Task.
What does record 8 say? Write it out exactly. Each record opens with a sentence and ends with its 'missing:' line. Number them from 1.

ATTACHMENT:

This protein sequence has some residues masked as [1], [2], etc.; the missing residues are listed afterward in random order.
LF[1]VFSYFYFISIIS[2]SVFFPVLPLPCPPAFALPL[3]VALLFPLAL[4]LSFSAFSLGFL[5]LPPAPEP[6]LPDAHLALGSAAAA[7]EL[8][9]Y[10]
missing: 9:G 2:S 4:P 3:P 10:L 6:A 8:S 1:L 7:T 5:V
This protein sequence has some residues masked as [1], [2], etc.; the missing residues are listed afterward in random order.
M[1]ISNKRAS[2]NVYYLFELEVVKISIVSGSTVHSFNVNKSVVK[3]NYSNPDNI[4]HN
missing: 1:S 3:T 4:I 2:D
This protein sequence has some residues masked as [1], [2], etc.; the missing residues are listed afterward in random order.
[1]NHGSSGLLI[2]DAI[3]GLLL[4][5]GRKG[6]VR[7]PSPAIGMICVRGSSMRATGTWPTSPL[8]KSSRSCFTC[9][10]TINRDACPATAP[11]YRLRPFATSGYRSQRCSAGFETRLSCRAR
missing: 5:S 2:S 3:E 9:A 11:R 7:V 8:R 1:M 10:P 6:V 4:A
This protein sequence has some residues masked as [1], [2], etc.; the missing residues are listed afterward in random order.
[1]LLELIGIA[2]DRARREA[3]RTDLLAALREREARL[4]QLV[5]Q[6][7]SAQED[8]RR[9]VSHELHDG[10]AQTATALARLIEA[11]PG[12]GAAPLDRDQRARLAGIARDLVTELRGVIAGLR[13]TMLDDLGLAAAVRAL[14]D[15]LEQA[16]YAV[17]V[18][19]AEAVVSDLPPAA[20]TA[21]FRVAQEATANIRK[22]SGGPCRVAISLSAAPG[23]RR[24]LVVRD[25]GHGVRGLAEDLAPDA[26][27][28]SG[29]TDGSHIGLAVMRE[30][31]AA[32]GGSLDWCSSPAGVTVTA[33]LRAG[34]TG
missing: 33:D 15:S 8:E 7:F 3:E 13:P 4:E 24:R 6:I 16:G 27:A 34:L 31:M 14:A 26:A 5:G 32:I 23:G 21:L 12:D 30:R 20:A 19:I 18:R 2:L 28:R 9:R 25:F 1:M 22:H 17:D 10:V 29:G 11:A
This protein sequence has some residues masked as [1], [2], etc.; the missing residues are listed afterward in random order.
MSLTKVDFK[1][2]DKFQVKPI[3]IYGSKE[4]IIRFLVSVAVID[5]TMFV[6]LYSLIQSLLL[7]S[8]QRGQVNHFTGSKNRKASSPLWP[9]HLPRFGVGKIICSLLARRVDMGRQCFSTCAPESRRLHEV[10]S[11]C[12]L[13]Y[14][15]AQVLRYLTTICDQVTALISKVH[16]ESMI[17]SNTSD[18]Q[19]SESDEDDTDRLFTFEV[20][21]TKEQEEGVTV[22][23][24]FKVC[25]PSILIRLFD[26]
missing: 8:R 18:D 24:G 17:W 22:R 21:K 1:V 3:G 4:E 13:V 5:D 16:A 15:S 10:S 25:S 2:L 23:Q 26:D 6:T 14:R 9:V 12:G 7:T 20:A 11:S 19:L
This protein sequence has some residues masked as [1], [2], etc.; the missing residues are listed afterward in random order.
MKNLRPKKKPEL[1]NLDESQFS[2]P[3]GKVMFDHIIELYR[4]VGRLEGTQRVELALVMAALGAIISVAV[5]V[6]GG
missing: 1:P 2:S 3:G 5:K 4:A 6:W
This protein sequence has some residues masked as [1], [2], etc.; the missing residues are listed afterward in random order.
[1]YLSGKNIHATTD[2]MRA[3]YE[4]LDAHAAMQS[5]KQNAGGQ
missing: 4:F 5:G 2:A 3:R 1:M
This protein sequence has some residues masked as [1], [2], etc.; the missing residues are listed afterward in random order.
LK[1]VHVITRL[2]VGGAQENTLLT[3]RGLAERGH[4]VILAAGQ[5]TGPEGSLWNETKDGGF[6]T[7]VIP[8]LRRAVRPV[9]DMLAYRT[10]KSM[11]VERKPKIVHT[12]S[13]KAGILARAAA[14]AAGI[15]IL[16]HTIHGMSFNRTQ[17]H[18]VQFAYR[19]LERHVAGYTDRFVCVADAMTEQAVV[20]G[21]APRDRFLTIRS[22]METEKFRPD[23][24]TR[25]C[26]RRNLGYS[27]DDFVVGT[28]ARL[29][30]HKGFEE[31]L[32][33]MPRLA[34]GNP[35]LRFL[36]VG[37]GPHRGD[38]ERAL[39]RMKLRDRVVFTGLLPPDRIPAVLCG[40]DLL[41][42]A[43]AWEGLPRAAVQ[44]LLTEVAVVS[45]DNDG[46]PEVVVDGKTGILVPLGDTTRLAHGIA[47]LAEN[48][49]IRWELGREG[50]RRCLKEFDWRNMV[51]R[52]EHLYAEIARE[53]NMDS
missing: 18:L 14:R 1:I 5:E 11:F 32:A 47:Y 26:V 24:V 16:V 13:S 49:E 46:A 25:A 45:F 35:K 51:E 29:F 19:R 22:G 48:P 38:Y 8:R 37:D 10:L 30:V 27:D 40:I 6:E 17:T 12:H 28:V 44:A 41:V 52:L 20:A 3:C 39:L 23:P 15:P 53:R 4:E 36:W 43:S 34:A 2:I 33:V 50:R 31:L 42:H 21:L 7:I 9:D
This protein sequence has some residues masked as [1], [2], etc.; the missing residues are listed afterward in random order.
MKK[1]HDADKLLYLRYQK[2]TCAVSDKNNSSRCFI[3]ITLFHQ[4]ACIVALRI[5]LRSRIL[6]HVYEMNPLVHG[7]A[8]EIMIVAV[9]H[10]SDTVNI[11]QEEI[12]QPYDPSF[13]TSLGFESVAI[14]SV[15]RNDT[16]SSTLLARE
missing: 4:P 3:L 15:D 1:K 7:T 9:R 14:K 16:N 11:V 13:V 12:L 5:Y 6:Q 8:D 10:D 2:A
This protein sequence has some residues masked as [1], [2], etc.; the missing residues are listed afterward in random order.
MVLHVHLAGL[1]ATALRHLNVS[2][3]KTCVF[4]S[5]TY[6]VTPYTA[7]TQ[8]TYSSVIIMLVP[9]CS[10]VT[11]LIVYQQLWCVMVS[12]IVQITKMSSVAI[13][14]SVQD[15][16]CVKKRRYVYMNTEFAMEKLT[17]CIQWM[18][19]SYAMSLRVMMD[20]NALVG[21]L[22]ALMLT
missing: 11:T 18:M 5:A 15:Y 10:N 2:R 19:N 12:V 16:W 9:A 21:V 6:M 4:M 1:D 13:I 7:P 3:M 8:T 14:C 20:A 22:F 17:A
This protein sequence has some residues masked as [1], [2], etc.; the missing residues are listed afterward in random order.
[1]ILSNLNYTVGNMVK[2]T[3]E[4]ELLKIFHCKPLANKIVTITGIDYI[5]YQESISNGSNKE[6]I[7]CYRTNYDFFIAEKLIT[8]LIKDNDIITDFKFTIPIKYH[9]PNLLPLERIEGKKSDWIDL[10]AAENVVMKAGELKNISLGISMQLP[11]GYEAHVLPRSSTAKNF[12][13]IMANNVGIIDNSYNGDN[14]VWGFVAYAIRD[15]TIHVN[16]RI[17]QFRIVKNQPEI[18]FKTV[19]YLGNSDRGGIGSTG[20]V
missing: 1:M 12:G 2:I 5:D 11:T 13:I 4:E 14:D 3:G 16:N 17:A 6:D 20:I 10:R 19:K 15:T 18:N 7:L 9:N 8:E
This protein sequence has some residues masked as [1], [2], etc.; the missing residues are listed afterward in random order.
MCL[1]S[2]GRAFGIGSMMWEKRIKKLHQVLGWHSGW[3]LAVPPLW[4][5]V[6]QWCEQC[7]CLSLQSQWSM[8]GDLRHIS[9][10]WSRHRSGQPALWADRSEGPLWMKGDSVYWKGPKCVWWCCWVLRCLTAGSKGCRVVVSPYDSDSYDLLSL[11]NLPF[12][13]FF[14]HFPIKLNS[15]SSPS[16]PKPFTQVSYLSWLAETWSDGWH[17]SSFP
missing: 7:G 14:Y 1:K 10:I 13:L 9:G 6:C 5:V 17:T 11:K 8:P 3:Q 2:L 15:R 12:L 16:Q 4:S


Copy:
This protein sequence has some residues masked as [1], [2], etc.; the missing residues are listed afterward in random order.
LK[1]VHVITRL[2]VGGAQENTLLT[3]RGLAERGH[4]VILAAGQ[5]TGPEGSLWNETKDGGF[6]T[7]VIP[8]LRRAVRPV[9]DMLAYRT[10]KSM[11]VERKPKIVHT[12]S[13]KAGILARAAA[14]AAGI[15]IL[16]HTIHGMSFNRTQ[17]H[18]VQFAYR[19]LERHVAGYTDRFVCVADAMTEQAVV[20]G[21]APRDRFLTIRS[22]METEKFRPD[23][24]TR[25]C[26]RRNLGYS[27]DDFVVGT[28]ARL[29][30]HKGFEE[31]L[32][33]MPRLA[34]GNP[35]LRFL[36]VG[37]GPHRGD[38]ERAL[39]RMKLRDRVVFTGLLPPDRIPAVLCG[40]DLL[41][42]A[43]AWEGLPRAAVQ[44]LLTEVAVVS[45]DNDG[46]PEVVVDGKTGILVPLGDTTRLAHGIA[47]LAEN[48][49]IRWELGREG[50]RRCLKEFDWRNMV[51]R[52]EHLYAEIARE[53]NMDS
missing: 18:L 14:R 1:I 5:E 11:F 32:A 47:Y 26:V 24:V 16:V 13:S 49:E 46:A 25:A 45:F 35:K 51:E 29:F 19:R 22:G 48:P 38:Y 8:R 37:D 10:L 30:V 27:D 40:I 6:E 17:T 12:H 28:V 44:A 41:V 52:L 20:A 3:C 39:L 23:P 15:P 53:R 4:E 36:W 43:S 34:A 2:I 33:V 50:R 31:L 42:H 21:L 7:I 9:D